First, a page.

I’ve really been trying to connect the dots on this idea.  I tear through personal development books like Matt Damon in Good Will Hunting.  Mark Manson probably did the best job of talking about it in The Subtle Art of Not Giving a F*ck.  So, I’d already begun wrapping my mind around the idea that a lot of our pain and anguish and worry stems from this notion that our problems are somehow special or unique.  For me, it got worse because I retreat when something shitty happens.  And I will tell you from experience; isolation is the goddamn fertilizer that makes the delusion of uniqueness and the “woe is me” attitude grow.

Personally, I blame my parents for telling me I was the smartest and the prettiest and the funniest (well, that part they were right about), and that shitty song I remember singing in school, you know the one:

Because you’re special, special

Everyone is special

Everyone in his or her own wayyyyyyy!!!

And participation awards.  It’s probably a little their fault too.

The truth is, common sense would dictate that if we’re all special, then NONE OF US ARE SPECIAL.  We can’t all be fucking special.  If you want to feel special, go get your fingerprints done.

So, I already kind of knew this but I didn’t really grasp it until I started going to AA meetings (again, a whole other story).

I’ve felt my fair share of shame in my life, but hitting a point so low that I felt like I needed to go to meetings took the cake.  I don’t really believe in rock bottom, but I knew I didn’t want to see what was beneath the incident that scared me straight…straight through the doors of an Alcoholics Anonymous Meeting. During my second meeting, the group leader called on me and even though I wasn’t going to share, I still had to utter the words, “Hi.  I’m Alicia and I’m an Alcoholic.  I’ll pass.”  Shame.  I felt nothing but shame.

Funny thing, though; the longer I attended meetings, the more I realized that I was not alone.  During my first share, I only shared, “Hi.  I’m Alicia and I’m an alcoholic and I fucking hate that I’m here.  Thank you.”  Two strangers hugged me.  One chick who was sobbing and way worse off than I was started thanking me for my words.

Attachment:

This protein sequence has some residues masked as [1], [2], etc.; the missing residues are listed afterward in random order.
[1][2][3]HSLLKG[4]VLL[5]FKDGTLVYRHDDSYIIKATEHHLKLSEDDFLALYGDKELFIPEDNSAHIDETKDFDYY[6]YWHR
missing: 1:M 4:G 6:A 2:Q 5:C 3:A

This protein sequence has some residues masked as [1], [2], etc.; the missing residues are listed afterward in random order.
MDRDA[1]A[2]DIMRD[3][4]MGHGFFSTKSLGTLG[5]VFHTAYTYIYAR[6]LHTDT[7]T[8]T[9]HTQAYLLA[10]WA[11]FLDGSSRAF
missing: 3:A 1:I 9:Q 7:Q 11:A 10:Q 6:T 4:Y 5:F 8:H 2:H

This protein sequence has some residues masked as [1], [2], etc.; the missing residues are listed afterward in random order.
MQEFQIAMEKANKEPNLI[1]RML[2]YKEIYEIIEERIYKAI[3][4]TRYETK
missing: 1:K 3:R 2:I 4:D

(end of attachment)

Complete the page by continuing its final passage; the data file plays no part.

The more I listened to their stories, the more I realized that I was not special and neither was my problem.  I shared my low point with other members and they just kind of looked at me like, “That’s cute.  Now let me tell you about some real dark shit.”  And while I still don’t love the idea that my life has come to this, I can say that the shame and sense of loneliness disappears a little each day.

You know what?  I’ll bet that’s why they all call each other when they want to drink.  It’s almost like you’re more inclined to do stupid or self-destructive shit when you’re feeling alone and isolated.  It’s almost like their shared bullshit is what bonds them to each other.  That’s some groundbreaking shit right there.  Mind BLOWN.

I’m not special; that’s probably one of the most comforting life realizations I’ve had in a long time.  Nothing snaps shit right into perspective like talking with someone else and hearing, “Yeah.  Been there.”

I sometimes wonder how Dad’s life would have been different had he known this.

I’m not the first person to have a drinking problem.  I’m not the first person to lose her dad.  He wasn’t the only person to ever die young.  I’m not the first person to hate Valentine’s Day.  My husband isn’t the only guy to come back from war with PTSD.  My bank account isn’t the only one to have a pitiful balance.  And I sure as shit am not the only person sitting on a shitload of student debt wondering, “Why the fuck am I not more successful and how the fuck am I supposed to pay this shit back?”

All those people that I envy or put on a pedestal have problems just like the rest of us.  They’re not fucking special either.  I’m not the only one with problems and neither are you.  Your shit stinks just like everyone else’s.

How comforting is that?

No matter how much your life starts resembling a dumpster fire, there’s always someone in the same boat.  And they’ve survived; you can too.  And once you realize this, it’s sort of impossible to feel alone.

As I stood in the parking lot, listening to Linda tell me what’s what and that I’m one lucky chick to have had that phone call as my last conversation with my Dad, I realized that she too has her shit.  My other friends do too.  My friends with kids and the nice cars probably don’t remember the last time they took a shit alone.  My AA friends probably all showed up to their first meeting hating themselves.

All I can do is keep going.  Keep moving.  Keep trying to live my best life.  And be thankful for the shit I do have, you know, like a kickass final memory of my Dad on Valentine’s Day.

There’s nothing life can throw at you that it hasn’t already thrown at someone else. And in that regard, my dears, you are NOT ALONE.  Quite the contrary, actually.  We are very much together in our shared pains in the ass.  You’re gonna be okay.

You’re not special, just like the rest of us.  Baggage buddies for life. ❤

So, the next time you feel like isolating or wallowing or complaining, try asking someone else how they’re doing.  You’ll both feel better.

Happy Valentine’s Day, you hot fucking messes.